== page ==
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Read the story of how one janitorial cleaning service grew it’s business from $225,000 to over $10 million — all because of government contracts. So, sign up and get on the road to landing lucrative government contracts from local and federal agencies today.

P.P.S.: Like this post? Follow Foreclosure Business News on Twitter.

Copyright © 2010 Yuwanda Black for Foreclosure Business News. Article may not be reprinted or reproduced in any manner without the express, written consent of the author.

Home Foreclosures in U.S. Reach Record Highs: What It Means for the Average Joe

According to the Financial Times article, US home loan foreclosures reach record high, some 15% of American homeowners are either in foreclosure or late on their mortgage as of the 4th quarter of last year.

This is in spite of the help the Obama administration has put forth to stem the tide of home foreclosures, ie, some $700 billion in TARP funds. Of this, the article states:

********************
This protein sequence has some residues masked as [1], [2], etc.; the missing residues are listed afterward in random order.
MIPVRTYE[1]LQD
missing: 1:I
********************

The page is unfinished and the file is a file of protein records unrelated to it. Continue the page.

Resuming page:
The funds, which will come from the $700bn Troubled Asset Relief Programme (Tarp), will be directed into programmes to help people struggling to pay their mortgages, such as the unemployed or those in negative equity (emphasis added).

The bolded portion of the last statement highlights the continuing problem; the reason home foreclosures are still at record highs.

American and Home Foreclosure: Why It’ll Probably Get Worse Before It Gets Better

Until the economy recovers, which means putting Americans back to work, home foreclosures may continue to rise. Numbers seem to be heading in the right direction. Unemployment recently dropped from a double-digit 10% to 9.7%. Slow progress, but progress nonetheless.

What Americans Need to Prevent Foreclosure

But, the problem many homeowners facing foreclosure have is that they need jobs — and they need them now.

You see, when you don’t have a job and have run out of savings, you start to fall behind in paying your bills. You may even have to start using credit cards to pay for the basics. This creates even more debt — right at the time you can least afford it because as anyone who’s ever been in debt will tell you, it’s a lot harder digging out than getting in — even when you start working. It can take months or longer to get on solid footing again.